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The Movie Like Love, Rosie That Romantic Comedy Fans Need To See

The best-friends-to-lovers trope is one of the most popular ones out there for romance films — everyone is familiar with the will-they-won't-they device, after all. One film that utilizes this trope seamlessly is 2014's "Love, Rosie," directed by Christian Ditter.

Based on the book "Where Rainbows End" by Cecelia Ahern, the story was adapted for the screen by Juliette Towhidi. It follows best friends Rosie (Lily Collins, pre-"Emily in Paris") and Alex (Sam Claflin of the "Hunger Games" franchise), who have had a platonic friendship since they were kids. But, on Rosie's 18th birthday, the two share a drunken kiss — except Rosie doesn't remember it happening and Alex, misinterpreting her words, thinks she regrets it, so and neither of them bring it up again. Meanwhile, the two have plans to move to America together for college, but when Rosie gets pregnant, she decides to stay behind where she'll have her family's support in raising the baby. The film follows the ways their friendship — and inevitable romance — progresses over the years of living across the ocean from one another.

The film doesn't have the best of ratings, per Rotten Tomatoes, but it has proved popular among fans nonetheless. A major detail that makes the film worth watching is its stars, Collins and Claflin, who have the kind of palpable chemistry that pulls in all rom-com fans. Those who have already watched "Love, Rosie" and know this to be true may be looking for something else up their alley to check out. Here's where you can start.

"What If" is one of the best of the genre

Another best-friends-to-lovers story like "Love, Rosie" is 2013's "What If," written by Elan Mastai and directed by Michael Dowse. When Wallace (Daniel Radcliffe) meets Chantry (Zoe Kazan) at a party, sparks fly right away — or so he thinks. He finds out at the end of the night that Chantry has a long-term, serious boyfriend, leaving him crushed by the news. At first, Wallace just wants to forget about Chantry, but after another chance meeting, the two end up becoming friends. As their friendship grows deeper, Wallace must choose between continuing to hide his true feelings or potentially ruining their friendship by confessing his love.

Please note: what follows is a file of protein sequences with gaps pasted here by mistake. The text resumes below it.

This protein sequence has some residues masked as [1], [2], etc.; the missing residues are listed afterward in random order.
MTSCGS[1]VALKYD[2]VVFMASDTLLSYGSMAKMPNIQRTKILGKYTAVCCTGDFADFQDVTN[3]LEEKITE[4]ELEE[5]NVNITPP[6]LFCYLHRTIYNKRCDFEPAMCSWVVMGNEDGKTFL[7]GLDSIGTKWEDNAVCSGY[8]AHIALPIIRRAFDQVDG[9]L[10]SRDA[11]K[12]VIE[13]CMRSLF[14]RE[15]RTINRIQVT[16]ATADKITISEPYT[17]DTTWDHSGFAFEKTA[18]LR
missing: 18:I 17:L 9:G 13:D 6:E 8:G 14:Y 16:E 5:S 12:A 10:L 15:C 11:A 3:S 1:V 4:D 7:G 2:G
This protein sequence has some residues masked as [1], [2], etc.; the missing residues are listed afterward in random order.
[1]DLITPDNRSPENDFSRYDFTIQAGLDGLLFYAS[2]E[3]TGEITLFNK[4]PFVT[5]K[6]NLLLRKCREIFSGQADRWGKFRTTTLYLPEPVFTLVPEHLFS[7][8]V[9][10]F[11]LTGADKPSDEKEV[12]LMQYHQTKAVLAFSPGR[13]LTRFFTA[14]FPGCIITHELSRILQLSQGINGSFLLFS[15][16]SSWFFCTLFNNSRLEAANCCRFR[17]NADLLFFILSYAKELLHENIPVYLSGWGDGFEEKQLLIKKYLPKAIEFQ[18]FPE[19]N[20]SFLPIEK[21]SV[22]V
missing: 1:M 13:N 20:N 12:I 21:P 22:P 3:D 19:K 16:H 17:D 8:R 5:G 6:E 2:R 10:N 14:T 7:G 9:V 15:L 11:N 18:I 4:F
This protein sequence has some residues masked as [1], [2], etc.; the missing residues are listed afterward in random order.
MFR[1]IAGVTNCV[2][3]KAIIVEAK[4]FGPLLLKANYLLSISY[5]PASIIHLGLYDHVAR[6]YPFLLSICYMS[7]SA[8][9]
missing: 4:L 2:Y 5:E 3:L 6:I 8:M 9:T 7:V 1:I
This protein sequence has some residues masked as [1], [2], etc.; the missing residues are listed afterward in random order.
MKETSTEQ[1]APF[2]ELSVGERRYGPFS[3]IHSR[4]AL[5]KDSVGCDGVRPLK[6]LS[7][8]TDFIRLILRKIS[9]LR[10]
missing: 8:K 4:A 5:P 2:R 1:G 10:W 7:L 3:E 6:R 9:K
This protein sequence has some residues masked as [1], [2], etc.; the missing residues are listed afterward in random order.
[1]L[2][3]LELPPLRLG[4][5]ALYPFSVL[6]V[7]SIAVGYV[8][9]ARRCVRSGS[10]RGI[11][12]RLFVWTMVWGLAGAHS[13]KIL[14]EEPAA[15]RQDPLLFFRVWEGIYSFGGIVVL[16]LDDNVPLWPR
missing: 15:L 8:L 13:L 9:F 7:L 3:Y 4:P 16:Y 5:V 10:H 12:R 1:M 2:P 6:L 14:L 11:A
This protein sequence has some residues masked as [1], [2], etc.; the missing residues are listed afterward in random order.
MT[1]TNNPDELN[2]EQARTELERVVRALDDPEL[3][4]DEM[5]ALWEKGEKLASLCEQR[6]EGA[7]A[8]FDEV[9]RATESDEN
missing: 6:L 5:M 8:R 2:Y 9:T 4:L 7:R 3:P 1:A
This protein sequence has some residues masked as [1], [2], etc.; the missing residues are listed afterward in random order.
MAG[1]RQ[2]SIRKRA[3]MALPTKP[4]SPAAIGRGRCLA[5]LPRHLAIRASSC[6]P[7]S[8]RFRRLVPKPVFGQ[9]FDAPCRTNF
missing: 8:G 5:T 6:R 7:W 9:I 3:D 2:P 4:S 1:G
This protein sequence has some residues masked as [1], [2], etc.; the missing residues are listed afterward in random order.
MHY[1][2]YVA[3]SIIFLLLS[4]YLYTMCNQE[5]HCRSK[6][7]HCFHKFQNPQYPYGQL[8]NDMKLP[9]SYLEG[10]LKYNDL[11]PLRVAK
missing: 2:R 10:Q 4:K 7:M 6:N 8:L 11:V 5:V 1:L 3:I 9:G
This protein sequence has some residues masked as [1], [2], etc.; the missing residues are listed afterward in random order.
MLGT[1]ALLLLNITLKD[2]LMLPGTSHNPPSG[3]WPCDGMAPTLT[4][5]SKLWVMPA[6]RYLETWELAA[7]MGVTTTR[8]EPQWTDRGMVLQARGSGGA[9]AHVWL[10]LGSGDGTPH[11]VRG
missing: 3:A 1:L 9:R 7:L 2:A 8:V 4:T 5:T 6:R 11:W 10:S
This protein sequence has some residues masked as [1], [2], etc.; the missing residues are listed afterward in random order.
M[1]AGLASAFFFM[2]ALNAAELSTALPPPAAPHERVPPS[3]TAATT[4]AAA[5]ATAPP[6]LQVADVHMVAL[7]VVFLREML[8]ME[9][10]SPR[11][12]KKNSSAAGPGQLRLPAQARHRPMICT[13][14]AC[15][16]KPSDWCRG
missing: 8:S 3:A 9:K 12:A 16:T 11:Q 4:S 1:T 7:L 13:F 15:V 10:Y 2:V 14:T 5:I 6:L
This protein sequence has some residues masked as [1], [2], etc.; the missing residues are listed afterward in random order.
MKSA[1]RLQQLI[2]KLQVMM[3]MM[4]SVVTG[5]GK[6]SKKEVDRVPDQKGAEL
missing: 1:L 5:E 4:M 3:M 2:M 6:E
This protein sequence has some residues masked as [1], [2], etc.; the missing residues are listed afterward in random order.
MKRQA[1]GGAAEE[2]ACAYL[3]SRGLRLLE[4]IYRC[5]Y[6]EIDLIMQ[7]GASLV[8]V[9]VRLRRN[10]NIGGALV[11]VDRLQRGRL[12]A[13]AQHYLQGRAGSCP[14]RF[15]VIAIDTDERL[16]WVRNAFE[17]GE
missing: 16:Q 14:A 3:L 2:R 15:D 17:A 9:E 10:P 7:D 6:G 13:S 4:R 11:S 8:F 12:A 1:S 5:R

The film was received quite well by critics, many of whom credit it as being a highlight in romantic comedies of recent years and even one of the best romantic comedies of all time. Further, The Atlantic praised the film for leaning into its own genre, writing, "There's something especially relaxing about a film that obeys the strict act structure and character arcs of an ageless genre with such aplomb."

Of course, every great romantic comedy owes a substantial portion of its success to its leads, whose connection with each other is downright necessary. With "What If," Radcliffe and Kazan received more than ample praise. The Detroit News wrote, "'What If' flies by on the instant and lasting chemistry between leads Daniel Radcliffe and Zoe Kazan." In agreement, Rolling Stone declared that the film "has charm to spare, and Radcliffe and Kazan are irresistible. No ifs about it."